Book Review: “Four Fantastic Novels” by Daniel Manus Pinkwater

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There is no denying that Daniel Pinkwater is, well, “goofy.” That’s the word NPR journalist Scott Simon uses in his foreword to this collection of four rib-tickling, thought-provoking, all-around-entertaining short novels by the author of The Hoboken Chicken Emergency.

Most of Pinkwater’’s books have several things in common. First, they all seem to have chickens in them – or people dressed as chickens. Second, one or more tall, fat men (rather like the picture of Pinkwater on the jacket of this book) appear in them, often as figures of mystery or menace, but sometimes also as an endearing character. Third, junk food is a major preoccupation. But most fortunate of all is the fourth major similarity between all these books: the narrator is always a kid who embraces weirdness, who describes the most alarmingly wacky person you can imagine and then says, “I liked him.”

The first novel in this tall, chubby book is called Borgel. It’s about a boy and the eccentric old man who claims to be a relative, and who lives with the boy’s family even though they aren’t sure HOW he’s related. Together with an obnoxious talking dog named Fafner, Melvin and Borgel travel through space, time, and the other thing in a beat-up old car, visiting strange aliens, crummy worlds where dead skunks are worth a fortune, the outskirts of hell, and (finally) a mysterious island where a divine emanation resembling a Great Popsicle cavorts and dwells. I can’t say I agree with Borgel’s theology, but on the other hand, I can’t argue with a book that explains that time is like a map of New Jersey, and space is like an elliptical bagel with poppy seeds.

Next comes Yobgorgle: Mystery Monster of Lake Ontario, which deliciously unsprings the atmosphere of romantic mystery surrounding the Loch Ness monster. Clearly, if Nessie lived in a place as ordinary as Lake Ontario, she would be a very different creature – and those searching for her might include a junk food enthusiast, an eccentric used car salesman, a quack scientist, and a boy who goes along because he is good at embracing weirdness. Throw in a character who seems to be equal parts Captain Nemo and Flying Dutchman…did I mention the word “goofy” yet?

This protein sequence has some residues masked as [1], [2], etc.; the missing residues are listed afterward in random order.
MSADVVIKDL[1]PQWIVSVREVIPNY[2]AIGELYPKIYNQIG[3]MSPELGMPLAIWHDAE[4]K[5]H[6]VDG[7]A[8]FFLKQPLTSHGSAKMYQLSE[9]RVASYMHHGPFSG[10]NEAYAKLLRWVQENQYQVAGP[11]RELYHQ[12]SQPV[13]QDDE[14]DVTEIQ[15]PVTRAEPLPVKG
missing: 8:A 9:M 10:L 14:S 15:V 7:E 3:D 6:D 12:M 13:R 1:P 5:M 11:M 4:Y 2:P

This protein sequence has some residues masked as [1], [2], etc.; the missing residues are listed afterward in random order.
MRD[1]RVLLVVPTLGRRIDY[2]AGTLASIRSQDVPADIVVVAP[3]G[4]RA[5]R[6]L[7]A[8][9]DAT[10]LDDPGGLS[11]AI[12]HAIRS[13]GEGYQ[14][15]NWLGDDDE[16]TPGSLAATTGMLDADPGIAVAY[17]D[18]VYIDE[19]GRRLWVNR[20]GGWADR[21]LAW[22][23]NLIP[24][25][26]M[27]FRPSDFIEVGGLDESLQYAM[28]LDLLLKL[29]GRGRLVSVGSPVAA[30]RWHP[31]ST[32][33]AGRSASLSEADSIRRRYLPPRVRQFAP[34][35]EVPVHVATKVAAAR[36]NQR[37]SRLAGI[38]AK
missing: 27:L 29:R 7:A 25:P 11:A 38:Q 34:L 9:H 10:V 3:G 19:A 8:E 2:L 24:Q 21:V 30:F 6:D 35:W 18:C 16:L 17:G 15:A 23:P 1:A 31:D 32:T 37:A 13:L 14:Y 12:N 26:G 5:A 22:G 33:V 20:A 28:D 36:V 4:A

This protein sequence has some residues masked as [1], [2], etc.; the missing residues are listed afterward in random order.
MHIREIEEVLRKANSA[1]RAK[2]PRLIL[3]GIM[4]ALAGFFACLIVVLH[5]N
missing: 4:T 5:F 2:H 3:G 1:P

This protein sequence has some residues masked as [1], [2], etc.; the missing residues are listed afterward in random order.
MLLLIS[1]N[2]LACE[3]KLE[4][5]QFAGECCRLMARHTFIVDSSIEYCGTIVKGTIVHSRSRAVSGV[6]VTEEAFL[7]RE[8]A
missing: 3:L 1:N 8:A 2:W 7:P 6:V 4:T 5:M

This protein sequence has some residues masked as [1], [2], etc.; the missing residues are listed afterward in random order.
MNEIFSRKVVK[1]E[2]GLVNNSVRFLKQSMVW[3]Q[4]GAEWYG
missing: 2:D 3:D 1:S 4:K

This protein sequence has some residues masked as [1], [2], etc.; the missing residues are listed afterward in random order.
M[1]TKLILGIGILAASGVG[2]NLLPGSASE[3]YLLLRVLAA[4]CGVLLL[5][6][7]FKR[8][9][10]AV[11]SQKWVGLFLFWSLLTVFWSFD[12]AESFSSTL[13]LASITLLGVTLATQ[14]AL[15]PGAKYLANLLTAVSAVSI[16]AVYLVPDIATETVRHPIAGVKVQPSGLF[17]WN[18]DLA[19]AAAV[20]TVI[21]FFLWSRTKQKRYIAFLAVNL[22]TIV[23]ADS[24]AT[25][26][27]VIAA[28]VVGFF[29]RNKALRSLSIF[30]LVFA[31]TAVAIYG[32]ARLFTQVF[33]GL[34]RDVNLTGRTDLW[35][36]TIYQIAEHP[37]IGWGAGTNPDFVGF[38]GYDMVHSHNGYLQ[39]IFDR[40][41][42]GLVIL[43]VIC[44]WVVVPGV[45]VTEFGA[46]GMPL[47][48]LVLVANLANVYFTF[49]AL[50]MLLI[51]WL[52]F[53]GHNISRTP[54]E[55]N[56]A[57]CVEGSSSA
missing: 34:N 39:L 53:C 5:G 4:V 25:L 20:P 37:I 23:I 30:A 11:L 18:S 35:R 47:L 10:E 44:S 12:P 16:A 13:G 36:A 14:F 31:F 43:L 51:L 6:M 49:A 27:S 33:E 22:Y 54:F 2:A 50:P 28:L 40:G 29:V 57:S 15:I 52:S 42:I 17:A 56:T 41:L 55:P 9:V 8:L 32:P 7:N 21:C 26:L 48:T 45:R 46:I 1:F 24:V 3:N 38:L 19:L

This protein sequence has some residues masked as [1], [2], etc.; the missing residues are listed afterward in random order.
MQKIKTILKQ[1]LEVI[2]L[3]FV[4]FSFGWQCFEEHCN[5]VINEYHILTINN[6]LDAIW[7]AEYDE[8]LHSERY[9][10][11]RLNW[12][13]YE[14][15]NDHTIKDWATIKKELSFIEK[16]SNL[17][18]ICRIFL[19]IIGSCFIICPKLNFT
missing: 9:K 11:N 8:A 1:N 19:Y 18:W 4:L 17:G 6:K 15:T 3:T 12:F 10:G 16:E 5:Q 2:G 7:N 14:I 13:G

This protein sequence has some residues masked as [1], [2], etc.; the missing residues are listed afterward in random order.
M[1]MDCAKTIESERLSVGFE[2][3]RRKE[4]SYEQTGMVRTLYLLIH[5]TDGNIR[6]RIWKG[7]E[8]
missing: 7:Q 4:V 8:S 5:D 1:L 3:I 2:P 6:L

The third novel is The Worms of Kukumlima, a mystical African safari featuring, guess who, a boy who embraces weirdness and a bunch of weird adults who appreciate him for it. For their summer vacation, they go in search of a mysterious place in deepest, darkest Africa, a place that can only be found when you’re not trying to find it (or anything else in particular). And for what? To converse with a giant earthworm that knows how to play chess. Best paragraph in the book:

Ali Tabu wandered off to make coffee. He was talking to himself. “Mr. Whillikers is alive! I am vindicated. I will take him back to Nairobi and show him to my boss. I have found my client. He did not die. My bad luck is over. People will no longer make fun of me. Now, no one will say that my shoes are cursed.” Ali Tabu tripped over a root and fell flat on his face. “I am a fortunate man,” he muttered.

Finally, there is The Snarkout Boys & the Baconburg Horror, featuring many of the zany characters from The Snarkout Boys and the Avocado of Death. This time, the mismatched trio of teenagers who often sneak out to catch late night, classic movies at the Snark Theatre, are caught up in a mystery that involves a spiritual adviser named the Honorable Lama Lumpo Smythe-Finkel, a beat poet named Jonathan Quicksilver, a drive-in movie theatre that burns down every night, a possible werewolf, and the world’s greatest master criminal – duking it out (mentally, of course) with the world’s greatest detective. Poor Walter, Winston, and Rat get a bit lost in the midst of all the zany grown-up characters and shifting points-of-view, but the best parts of the book remain the ones in which their clashing personalities make you want to blush (or maybe giggle) from a sense of familiarity.

No one turns to Daniel Pinkwater for a socially-relevant story about realistic people living realistic lives. This is good. It’s nice to know you can rely on one writer to be just goofy enough, when you need something goofy to make you feel happy through and through.

Recommended Age: 10+